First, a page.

During the coronavirus pandemic, property prices in the UK have skyrocketed – causing even more misery and frustration for those looking to buy their first home and escape the rental trap.
The surge in house prices during the pandemic has placed homeownership further and further out of reach for millions, with house price growth far outpacing wages for several years.
Now many people are wondering if 2022 will be the year we finally see a correction in the UK property market. But will we?
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Why are UK house prices so high?
There are several reasons why UK property prices are as high as they are. However, the stamp duty holiday from July 2020 to September 2021 has fueled recent growth.
At the start of the pandemic, there were fears that the actual shutdown of the UK economy could shut down the housing market entirely and drive down prices.
But Chancellor Rishi Sunak opted to offer a stamp duty holiday to keep the real estate market buoyant. This goal was achieved and house prices soared thereafter.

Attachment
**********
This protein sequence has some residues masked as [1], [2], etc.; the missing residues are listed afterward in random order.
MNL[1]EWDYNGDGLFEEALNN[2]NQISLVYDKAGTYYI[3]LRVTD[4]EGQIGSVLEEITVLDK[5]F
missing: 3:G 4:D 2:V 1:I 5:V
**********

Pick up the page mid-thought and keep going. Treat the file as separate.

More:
As a result, UK house prices rose faster in 2021 than in any calendar year since 2004, according to Halifax – and rose 9.8% for the year as a whole.
According to Halifax, the average UK house price hit £276,091 in December – up from £24,000 over the course of 2021.
Will the UK property market collapse in 2022?
The end of the stamp duty holiday and uncertainty about the outlook for the economy in the coming months have led some to question whether 2022 could see a sharp fall in house prices.
Whilst no one can definitively predict what the coming months will bring, it looks very unlikely – although the housing market is widely expected to cool off compared to last year.
Now that the stamp duty holiday has been withdrawn, buying activity should be a little quieter than the near-frenzy seen in some areas in 2021.
The Bank of England also unexpectedly hiked interest rates in December amid concerns about rising inflation, although the policy rate – now at 0.25% – remains at very low levels.
The central bank could raise interest rates further in the coming months. As a result, borrowing – including mortgages – would become more expensive.
As a result, this could have some calming effect on the UK property market – and potentially help curb house price growth compared to 2021.
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